Some twenty years ago I had planned to write a full-length study of John Pelham—known in the South as the Gallant John Pelham—and the making of myth. The business of earning a living and other distractions, however, intervened to keep that project from being completed. I finally abandoned it as a lost cause of my own. Recently, however, I came across a notice of a book on the Alabama artillerist entitled The Perfect Lion, by Jerry H. Maxwell (University of Alabama Press, 2011). I gather that it is the very sort of book I had aimed to write.
Which brings us to my theme today: John Pelham and the “myth” of the Lost Cause. Now, to clarify and to anticipate the rest of this essay, I have to say that there are two versions of the Lost Cause. One of these originated in the original states of the Southern Confederacy. The other version originated north of the old surveyor’s line a bit later. That’s the Yankee version.
Put briefly, the Southern version holds that while the South was defeated in the War Between the States, the cause for which it fought was noble and some would even say sacred. The main issue at stake was regional self-determination, mostly political and economic. Some refer to this as states’ rights, the self-governance of the states in their relation to the central government. Slavery was an institution of long-standing for the presence of which both North and South had responsibility. It was New England ships after all that brought slaves to American shores. Finally, only a minority of Southerners owned slaves.
The Northern version is that the so-called Lost Cause is a myth in the sense that it is based not on historical fact but rather on wishful, sentimental, and self-justifying thinking developed after the fact of a bitter defeat. The real issue of the War was slavery, which the North sought to expunge from the face of the earth. The cause of states’ rights was conjured up as a smoke screen to distract from the real motivation, the preservation of the “peculiar institution.”
Certain qualifications could be added to either of these simplified accounts based on differences of opinion articulated at the time—and later—within each region. The Union, for instance, was important to many on both sides. Not everyone in the South defended slavery or wanted to secede. Not everyone in the North saw slavery as purely evil, and some were willing to let the South go its own way. Nathaniel Hawthorne was a prominent example of one of these.[i] But the basic outlines sketched here should be clear and fair enough.
To return to John Pelham and the concept of myth, I want to make clear what I mean by “myth” in this context. It is certainly not the Northern version of the term as it is applied to the Lost Cause. As I use it here and as it generally applies in serious literature, it means essentially a story about a people which is based in reality but which may include appropriate enhancements of imagery, action, and character that lend interest, verve, and meaning to the basic narrative. Its main function is to convey a truth that cannot be properly transmitted in any other way. The Homeric myths, which form the basis of the Iliad and the Odyssey, may serve as a case in point. While these stories cannot be traced definitively to established historical events, the heroes of those poems were arguably based on real soldiers who were enlarged, ennobled—or in some cases derogated—in the rendering of their exploits by the poet.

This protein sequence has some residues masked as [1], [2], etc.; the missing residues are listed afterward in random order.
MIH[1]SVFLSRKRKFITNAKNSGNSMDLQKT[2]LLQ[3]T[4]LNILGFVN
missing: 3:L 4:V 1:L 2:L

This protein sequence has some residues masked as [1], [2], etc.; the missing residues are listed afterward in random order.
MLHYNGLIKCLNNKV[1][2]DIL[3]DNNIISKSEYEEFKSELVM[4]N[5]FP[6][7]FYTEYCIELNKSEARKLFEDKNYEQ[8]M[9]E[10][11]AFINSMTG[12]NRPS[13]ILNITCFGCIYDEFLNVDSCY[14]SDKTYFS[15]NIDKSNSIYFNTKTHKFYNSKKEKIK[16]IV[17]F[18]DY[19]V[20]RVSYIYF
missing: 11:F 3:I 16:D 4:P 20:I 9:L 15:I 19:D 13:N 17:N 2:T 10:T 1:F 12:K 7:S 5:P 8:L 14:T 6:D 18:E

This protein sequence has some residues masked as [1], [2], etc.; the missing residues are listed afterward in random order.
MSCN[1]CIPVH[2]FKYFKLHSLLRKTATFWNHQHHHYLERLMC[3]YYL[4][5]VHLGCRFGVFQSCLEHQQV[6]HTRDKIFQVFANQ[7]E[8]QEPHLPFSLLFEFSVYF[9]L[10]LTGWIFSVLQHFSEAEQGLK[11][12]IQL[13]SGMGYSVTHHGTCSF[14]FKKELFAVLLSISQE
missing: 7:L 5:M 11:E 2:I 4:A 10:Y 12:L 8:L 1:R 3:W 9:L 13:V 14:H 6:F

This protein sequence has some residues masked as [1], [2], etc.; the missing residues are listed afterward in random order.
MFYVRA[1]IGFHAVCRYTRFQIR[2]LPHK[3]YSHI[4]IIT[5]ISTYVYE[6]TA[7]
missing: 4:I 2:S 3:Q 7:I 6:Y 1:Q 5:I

And even so unprepossessing an anti-hero as Leopold Bloom in James Joyce’s Ulysses is enhanced by parallels made by the author to the actions of the original hero, even as Bloom falls far short of that figure at the same time. Examples could be added indefinitely. To cite one other closer to home, we can name “Stonewall” Jackson. That particular sobriquet was coined at First Manassas when Jackson’s Virginians held firm in the battle against a murderous onslaught. General Bee declared that they were standing like a stone wall, just moments before he himself entered eternity from a fatal wound. Hence, the name, of which Jackson himself, dour Presbyterian that he was, did not particularly approve.
I earlier referred to Pelham as the “Gallant Pelham,” a name he rightly earned. But it partakes of just the same sort of enhancement that gave Jackson his special designation. And it is a name that derives perhaps in Pelham’s case not only from exploits on the field of battle but those more gentle ones that unfolded while courting the fine, young ladies of Virginia. Pelham and his Horse Artillery fought in some sixty battles or skirmishes before his death following Kelly’s Ford in March of 1863; according to various accounts three young women went into mourning on learning of his passing. That latter report may or may not be accurate. I’m not sure. But let us say that the title was fairly earned in any case.
And it was both earned and bestowed, that is by those who could best appreciate his military prowess. His most notable military action was probably that at the Battle of Fredericksburg in December of 1862. But beforehand, at Gaines Mill (June, 1862) General Stuart had referred to the performance of “the noble captain” in that engagement as “one of the most gallant and heroic feats of the war.” At Fredericksburg itself, Stuart again expressed his admiration for the Alabama warrior, but it was the more effusive words of R.E. Lee which crowned his head with glory. We know them now by heart. Echoing the sobriquet of Stuart, he said of the “gallant Pelham,” “It is glorious to see such courage in one so young!”
The point I wish to make here is that myth and myth-making in this context is a not matter of fiction, fantasy, or falsification. Rather, it a phenomenon consisting of two parts: superlative achievement and superlative language applied to it to give it its full due. The action comes first, of course; but the words must follow in order to capture, communicate, and perpetuate its meaning. We see the process at work again and again in any number of cases of those who fought for both North and South. Only, when it comes to our heroes, the Northern, liberal mentality does not want us to have them.